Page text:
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  • Anonymous

    Posted February 11, 2001


    This book is great for teaching classes, but fails in many other areas, such as dialog programming. Many of the functions recommended did not work as the book said. This is the book to get if you want to program a drawing program, but do not expect much more.

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  • Anonymous

    Posted March 15, 2001

    Did not like it

    I did not have any background in C++ programming when I bought this book. I was hoping to learn quickly with some extra efford. It started allright. But after the fifth chapter I got lost. The examples are not realistic enough. All examples are adding, multiplying, and basic mathematics. I would like to see some basic real life programming. I am very much frustrated with this book.

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  • Anonymous

    Posted July 25, 2000

    Good Book for Beginner

    Very good book in learning C++. However, I found some errors on some of its examples. Hope they'll be corrected soon.

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  • Anonymous

    Posted July 21, 2000

    Good book to learn VC++/MFC

    This is the book to begin learning VC++. Ivor teaches you from the scratch. I strongly recommend this book for someone who wants to learn VC++.

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  • Anonymous

    Posted June 16, 2000

    Awesome Book For Learning VC++

    I was timid at first due to the review that the one Air Force guy wrote, but I am a very strong supporter of this book now. I have had previous work with Pascal and Basic but VC++ is completly diffrent from those. This book walks you through the diffrent parts of VC++ and not only explains HOW to do it, but WHY. It also caters to the group of people who have no knowledge of C, C++, or VC++ so it is a great book for begginners. I read a bit of VC++ for Dummies and the book published by Microsoft for VC++. This one smokes them both. You want to learn VC++.... GET THIS BOOK!

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  • Anonymous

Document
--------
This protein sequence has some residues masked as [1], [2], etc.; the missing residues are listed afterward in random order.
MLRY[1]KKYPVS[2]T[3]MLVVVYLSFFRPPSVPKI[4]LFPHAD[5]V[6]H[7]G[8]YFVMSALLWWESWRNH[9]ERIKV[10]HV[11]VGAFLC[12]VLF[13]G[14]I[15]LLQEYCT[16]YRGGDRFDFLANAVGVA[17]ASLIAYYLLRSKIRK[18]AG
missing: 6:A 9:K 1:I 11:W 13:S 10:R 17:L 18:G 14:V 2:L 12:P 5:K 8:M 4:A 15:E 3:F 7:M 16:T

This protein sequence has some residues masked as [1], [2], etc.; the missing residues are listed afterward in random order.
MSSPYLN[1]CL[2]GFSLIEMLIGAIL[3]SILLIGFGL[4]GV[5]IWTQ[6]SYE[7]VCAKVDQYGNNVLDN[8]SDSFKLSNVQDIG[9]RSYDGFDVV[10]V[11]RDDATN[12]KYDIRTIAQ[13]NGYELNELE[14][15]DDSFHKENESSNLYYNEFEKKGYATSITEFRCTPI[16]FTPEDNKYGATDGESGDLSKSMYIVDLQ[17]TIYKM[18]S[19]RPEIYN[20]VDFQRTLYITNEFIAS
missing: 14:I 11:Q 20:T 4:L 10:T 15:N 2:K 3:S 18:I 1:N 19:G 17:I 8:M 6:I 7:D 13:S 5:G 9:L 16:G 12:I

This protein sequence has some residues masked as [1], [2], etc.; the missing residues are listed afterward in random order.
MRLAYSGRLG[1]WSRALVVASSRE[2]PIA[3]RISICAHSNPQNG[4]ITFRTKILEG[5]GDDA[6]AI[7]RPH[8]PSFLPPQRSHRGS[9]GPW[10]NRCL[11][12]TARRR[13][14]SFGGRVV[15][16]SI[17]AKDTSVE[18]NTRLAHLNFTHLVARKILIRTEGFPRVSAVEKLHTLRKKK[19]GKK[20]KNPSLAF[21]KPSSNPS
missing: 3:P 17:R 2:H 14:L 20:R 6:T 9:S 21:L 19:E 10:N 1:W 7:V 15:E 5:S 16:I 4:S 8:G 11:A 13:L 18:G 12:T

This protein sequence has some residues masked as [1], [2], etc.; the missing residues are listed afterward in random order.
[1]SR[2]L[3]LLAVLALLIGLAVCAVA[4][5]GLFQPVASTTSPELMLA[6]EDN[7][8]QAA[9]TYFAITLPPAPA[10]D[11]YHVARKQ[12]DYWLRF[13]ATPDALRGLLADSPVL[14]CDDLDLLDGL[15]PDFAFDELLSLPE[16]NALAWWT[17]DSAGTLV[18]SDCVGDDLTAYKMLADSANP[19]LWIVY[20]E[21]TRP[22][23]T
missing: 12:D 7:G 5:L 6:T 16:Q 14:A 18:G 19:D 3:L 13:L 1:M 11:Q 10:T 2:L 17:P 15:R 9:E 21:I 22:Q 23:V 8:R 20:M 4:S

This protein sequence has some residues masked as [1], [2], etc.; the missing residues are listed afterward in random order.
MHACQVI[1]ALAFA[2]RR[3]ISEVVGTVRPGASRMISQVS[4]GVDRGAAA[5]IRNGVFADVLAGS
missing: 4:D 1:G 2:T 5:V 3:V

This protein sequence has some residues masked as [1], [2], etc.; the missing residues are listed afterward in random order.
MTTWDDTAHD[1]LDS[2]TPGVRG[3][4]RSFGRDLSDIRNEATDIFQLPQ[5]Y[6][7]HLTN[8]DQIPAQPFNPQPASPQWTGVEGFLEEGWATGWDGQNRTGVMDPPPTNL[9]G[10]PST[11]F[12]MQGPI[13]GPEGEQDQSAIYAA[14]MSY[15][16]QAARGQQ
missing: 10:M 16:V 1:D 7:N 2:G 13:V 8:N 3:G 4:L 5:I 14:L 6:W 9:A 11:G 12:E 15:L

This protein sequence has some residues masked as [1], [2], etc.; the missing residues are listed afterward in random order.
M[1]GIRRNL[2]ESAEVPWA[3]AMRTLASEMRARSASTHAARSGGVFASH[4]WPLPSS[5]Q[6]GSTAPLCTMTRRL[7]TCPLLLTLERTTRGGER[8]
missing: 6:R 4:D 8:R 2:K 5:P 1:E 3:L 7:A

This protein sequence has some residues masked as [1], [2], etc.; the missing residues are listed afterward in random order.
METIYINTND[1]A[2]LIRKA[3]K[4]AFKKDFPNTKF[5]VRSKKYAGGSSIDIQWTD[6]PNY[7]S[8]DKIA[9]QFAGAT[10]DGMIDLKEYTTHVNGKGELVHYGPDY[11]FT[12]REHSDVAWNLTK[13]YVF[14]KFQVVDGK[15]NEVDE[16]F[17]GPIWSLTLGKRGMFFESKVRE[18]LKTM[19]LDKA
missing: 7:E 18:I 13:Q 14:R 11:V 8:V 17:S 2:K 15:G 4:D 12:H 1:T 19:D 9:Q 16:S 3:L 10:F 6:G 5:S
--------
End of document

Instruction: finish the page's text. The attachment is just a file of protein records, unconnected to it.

Posted May 11, 2000

    A good book if all you're ever going to do is create a drawing program!

    Almost half of this book is spent teaching you standard C++. You don't even touch GUI code until chapter 13! Starting in chapter 13, you begin building a drawing program. From then on, every chapter builds on that drawing program. So you can't skip a single chapter or your program won't work! Now, let's be realistic here... how often do you need to create a DRAWING program??? If you're like most programmers, you need to know how to create STANDARD Windows applications (text editors, database front ends, etc.). So guess what!!! You're going to have to buy another book to learn how to do all that stuff (at least I had to). So save yourself the time and just buy another book instead.

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  • Anonymous

    Posted April 12, 2000



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  • Anonymous

    Posted January 15, 2000

    Superb Organization

    This book is clear, concise, and best of all organized. It moves perfectly for a beginner (like myself). I understand the concepts and don't feel overwhelmed by undefined or unpracticed code that finds its way into an example (like many other books). This book only uses code that it has gone over before in each example and excercise. I recommend this to ANY beginner that wants to know more about Visual C++ 6 and windows programming using C++. (I finally found the right book)